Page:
Westfield senior Carolyn Seltzer hardly left the field during the Concorde District girls’ soccer championship on a recent Friday afternoon, darting up and down the turf in what turned out to be her team’s first loss of the season.
The moment that Seltzer’s coach released her from the postgame huddle, the midfielder faced an adversary even more imposing than rival Chantilly: The clock.
It was prom night.
Like spring high school athletes every year, Seltzer had a scheduling conflict: A major sporting event and senior prom on the same evening, one event a culmination of a years-long time and financial commitment and physical exertion with close-knit teammates, the other a one-night rite of passage considered a must-do by most students on the cusp of graduation.
In Fairfax County, 17 schools have their proms either this Friday or Saturday, possibly conflicting with region championships, or next Friday or Saturday, when Virginia state semifinals and championships will be played in most sports.
“At first, I was kind of upset about it,” said Seltzer, who mapped out a plan that would enable her as quickly as possible to morph from a team captain in a white No. 5 jersey to a primped date in a purple strapless dress adorned with purple, turquoise and blue beading. “But I was also really excited that my team had made it to the district final. It was definitely hard, stressful the week before.”
Through the years, students and their families and coaches have found creative ways to handle such conflicts.
Last year, the parents of Wootton track athlete Casey Dowling drove their RV to a meet in Baltimore so she could shower immediately afterward and hightail it to prom, with mom applying daughter’s makeup in a careening vehicle on a stormy night, her man-on-a-mission dad gripping the wheel and repeatedly declaring, “You’re going to remember this!” as he negotiated city traffic and eventually double-parked behind a limo in Silver Spring.
A former Madison track athlete made a cardboard cutout of herself that her date could use as a stand-in for prom photos while she competed in a meet in Newport News. The Paul VI Catholic baseball team last year took a bus limo directly from a championship game to prom, a reward with a pre-determined caveat: Promise to win the title.
Jefferson boys’ soccer players in 2007 decided after a hard-fought state semifinal in Newport News to forego their prom plans in Northern Virginia that night to rest up for the next day’s 1 p.m. championship.
Moments after they broke the news to their girlfriends, their dates’ tears dissolved the Colonials’ resolve. They decided to head north after all, a move that left Coach Sean Burke “livid but powerless,” according to former Jefferson player Conor Russomanno. “Hilarious in retrospect,” Russomanno said in an e-mail, before adding, “Thank God we won.”
Westfield’s Seltzer knew she would have no time to spare. Because of her soccer game, she already would have to miss out on the party bus ride with about 30 other students to a restaurant downtown. She got her nails done the day before prom, not with the usual polish but with a gel shellac that would be less inclined to crack in the succeeding 24 hours.
That same prom eve, family friend Arianna Acker went through a dry run with Seltzer’s hair to see how quickly they would be able to style it the following night. Seltzer and her date, Colby Eller, posed for pictures that Friday afternoon before Seltzer had to leave for her 4 p.m. game; she wiped off her photo makeup before warmups.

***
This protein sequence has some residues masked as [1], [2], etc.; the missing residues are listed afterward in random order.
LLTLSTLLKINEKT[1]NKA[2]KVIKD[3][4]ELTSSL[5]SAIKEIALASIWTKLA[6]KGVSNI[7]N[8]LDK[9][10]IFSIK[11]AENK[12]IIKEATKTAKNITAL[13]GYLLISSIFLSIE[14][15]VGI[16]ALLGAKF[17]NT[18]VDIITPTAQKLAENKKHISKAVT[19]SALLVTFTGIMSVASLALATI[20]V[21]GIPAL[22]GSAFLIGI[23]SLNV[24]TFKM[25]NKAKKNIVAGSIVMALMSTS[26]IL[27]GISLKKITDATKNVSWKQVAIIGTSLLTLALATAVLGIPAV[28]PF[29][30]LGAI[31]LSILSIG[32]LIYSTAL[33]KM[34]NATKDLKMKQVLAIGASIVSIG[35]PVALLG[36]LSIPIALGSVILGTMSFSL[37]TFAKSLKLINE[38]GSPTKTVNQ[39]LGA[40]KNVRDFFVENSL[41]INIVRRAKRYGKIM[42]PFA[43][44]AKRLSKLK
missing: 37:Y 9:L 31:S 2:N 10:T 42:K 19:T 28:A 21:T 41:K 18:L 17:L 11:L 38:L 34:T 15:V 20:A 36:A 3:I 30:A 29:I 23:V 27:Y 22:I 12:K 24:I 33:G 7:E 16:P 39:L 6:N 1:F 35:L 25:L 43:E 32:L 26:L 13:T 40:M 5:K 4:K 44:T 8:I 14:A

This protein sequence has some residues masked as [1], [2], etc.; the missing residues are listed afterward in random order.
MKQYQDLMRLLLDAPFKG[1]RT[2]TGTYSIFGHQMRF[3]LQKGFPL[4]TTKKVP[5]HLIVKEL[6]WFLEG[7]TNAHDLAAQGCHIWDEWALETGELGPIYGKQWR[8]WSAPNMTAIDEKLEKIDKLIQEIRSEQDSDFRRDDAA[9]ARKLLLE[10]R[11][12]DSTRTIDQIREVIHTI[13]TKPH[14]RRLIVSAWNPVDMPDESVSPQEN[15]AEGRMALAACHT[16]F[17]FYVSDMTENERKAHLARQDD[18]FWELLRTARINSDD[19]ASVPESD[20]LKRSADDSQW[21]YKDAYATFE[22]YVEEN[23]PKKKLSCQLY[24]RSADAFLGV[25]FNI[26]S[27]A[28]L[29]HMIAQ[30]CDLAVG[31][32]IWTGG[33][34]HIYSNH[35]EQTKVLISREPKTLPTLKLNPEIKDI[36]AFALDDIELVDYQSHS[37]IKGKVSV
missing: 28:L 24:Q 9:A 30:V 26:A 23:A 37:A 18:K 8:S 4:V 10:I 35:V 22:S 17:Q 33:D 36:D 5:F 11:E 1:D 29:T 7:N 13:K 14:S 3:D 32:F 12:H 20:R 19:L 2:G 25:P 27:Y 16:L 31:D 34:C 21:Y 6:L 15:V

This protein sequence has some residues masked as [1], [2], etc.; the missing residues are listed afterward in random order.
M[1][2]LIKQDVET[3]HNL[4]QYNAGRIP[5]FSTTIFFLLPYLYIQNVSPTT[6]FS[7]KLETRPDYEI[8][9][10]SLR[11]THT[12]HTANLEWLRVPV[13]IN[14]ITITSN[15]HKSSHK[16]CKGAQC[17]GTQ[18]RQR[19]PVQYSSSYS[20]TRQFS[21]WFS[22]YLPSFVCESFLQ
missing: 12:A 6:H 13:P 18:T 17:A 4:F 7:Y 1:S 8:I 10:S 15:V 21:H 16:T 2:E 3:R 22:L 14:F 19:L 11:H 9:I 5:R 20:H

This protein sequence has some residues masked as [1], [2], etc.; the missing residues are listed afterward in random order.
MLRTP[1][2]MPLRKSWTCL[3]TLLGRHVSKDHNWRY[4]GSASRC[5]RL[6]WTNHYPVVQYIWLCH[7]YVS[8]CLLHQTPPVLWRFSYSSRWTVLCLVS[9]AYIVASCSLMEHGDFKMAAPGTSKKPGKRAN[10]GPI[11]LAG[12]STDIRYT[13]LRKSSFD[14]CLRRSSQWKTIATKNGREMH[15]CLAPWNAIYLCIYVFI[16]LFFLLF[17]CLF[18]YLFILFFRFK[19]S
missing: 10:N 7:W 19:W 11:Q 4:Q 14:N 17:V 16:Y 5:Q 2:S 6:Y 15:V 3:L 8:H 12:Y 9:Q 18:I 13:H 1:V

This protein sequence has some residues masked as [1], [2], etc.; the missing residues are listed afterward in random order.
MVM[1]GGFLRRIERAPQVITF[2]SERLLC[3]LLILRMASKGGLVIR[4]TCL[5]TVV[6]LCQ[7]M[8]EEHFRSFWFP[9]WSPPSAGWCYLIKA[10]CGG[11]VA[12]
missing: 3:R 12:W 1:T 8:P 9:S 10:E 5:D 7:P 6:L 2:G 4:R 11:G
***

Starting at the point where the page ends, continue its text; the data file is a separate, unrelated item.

As focused as the Bulldogs were on the championship and not prom, the events blurred. When the Chantilly players filed into the stadium, a Westfield player remarked snidely, “I really don’t like purple,” in reference to the rival’s primary school color.
“Hey!” Seltzer protested. “My dress is purple!”
Seltzer had driven herself to Westfield, but her father, Jim, retrieved her car from the school parking lot and was waiting for her just outside the entrance to the athletic complex at game’s end. The final horn sounded at 5:44 p.m., Seltzer went through the handshake line a minute later and by 5:51, after the team’s antsy postgame meeting, she was jogging to the parking lot to be whisked home.
The Seltzers decided to take an alternate route to the house to avoid the rush-hour backup at the intersection of Braddock and Pleasant Valley roads. That shaved off a few minutes. At home, Seltzer took a quick shower and at 6:28 p.m., clad in Westfield Bulldogs shorts, slid into a chair in the family’s kitchen, where Molly Seltzer applied her sister’s makeup. At the same time, Acker curled and braided Seltzer’s blond hair, a much fancier style than the ponytail she had worn during the game.
The Seltzer girls’ brother, Gavin, noted that the intense procedure looked more like a NASCAR pit stop than a grooming session.
A teammate, Kelly North, went through similar shower/makeup/hair stations at the Seltzer home.
“Keep it light,” Seltzer’s mother, Krista, advised as Molly applied the makeup.
“Mom, I’m going to ignore you,” Carolyn replied.
After she slipped into her dress and posed for more photos, Seltzer pulled out of the driveway at 7:20 p.m., with Jim Seltzer and other family members driving Carolyn and North to Buca di Beppo on Connecticut Avenue, where they arrived about halfway through the family style dinner and joined their dates. Then it was on to the party bus to the Dulles Hyatt in Herndon for the dance, with a Justin Timberlake “Suit & Tie” theme.
“I think we did pretty well,” Seltzer, a University of Delaware recruit, assessed several days later. “I don’t think there’s anything else we could have done. You play the game for your teammates because you want to win, and after the game you’ll be able to go to prom.
“You really don’t miss that much, and once you get there, everyone is happy to see you. It ends up being the fun night that you always remember.”